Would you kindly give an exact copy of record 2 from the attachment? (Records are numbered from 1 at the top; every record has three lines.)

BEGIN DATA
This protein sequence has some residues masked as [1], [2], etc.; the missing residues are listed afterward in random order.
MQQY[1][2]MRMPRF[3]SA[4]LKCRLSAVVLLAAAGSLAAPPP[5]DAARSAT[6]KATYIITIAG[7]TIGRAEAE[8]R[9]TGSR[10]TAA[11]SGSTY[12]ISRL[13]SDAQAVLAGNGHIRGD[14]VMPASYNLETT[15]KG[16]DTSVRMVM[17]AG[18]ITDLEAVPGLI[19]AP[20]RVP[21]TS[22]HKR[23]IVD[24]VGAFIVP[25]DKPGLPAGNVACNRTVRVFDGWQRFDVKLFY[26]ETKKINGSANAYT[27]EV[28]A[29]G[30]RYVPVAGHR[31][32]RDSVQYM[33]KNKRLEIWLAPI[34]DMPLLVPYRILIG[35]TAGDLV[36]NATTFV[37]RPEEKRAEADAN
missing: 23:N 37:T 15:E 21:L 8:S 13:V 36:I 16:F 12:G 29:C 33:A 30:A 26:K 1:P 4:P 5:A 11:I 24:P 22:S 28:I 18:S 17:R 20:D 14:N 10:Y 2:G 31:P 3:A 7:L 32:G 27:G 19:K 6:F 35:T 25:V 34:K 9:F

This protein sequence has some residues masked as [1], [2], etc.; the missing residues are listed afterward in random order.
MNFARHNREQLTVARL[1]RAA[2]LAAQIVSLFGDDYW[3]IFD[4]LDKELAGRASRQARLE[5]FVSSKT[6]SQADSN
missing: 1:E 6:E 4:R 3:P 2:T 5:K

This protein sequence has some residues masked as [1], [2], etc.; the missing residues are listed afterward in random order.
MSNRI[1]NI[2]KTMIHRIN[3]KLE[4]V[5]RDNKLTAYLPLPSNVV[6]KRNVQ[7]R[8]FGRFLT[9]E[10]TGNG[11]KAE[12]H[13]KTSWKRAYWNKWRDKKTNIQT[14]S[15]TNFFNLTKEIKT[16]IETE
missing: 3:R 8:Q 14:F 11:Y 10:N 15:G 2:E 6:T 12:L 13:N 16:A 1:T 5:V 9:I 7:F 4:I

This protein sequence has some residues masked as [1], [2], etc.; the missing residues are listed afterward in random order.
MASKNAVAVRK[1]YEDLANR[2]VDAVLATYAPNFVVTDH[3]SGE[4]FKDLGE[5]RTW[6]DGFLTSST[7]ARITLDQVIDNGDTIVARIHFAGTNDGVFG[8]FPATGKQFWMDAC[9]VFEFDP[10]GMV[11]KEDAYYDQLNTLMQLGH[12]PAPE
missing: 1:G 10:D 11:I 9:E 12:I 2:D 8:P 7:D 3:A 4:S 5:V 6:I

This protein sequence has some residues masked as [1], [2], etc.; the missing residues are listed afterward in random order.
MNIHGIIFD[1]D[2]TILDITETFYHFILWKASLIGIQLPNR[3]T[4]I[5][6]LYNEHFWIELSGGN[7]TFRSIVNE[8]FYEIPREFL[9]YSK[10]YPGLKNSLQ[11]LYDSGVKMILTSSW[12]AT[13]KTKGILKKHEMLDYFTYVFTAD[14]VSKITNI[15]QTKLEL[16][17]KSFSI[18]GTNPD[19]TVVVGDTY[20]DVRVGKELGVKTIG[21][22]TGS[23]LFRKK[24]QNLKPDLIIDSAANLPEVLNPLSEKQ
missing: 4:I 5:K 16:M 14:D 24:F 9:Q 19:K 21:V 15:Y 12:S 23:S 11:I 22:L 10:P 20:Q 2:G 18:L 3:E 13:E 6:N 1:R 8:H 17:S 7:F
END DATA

This protein sequence has some residues masked as [1], [2], etc.; the missing residues are listed afterward in random order.
MNFARHNREQLTVARL[1]RAA[2]LAAQIVSLFGDDYW[3]IFD[4]LDKELAGRASRQARLE[5]FVSSKT[6]SQADSN
missing: 1:E 6:E 4:R 3:P 2:T 5:K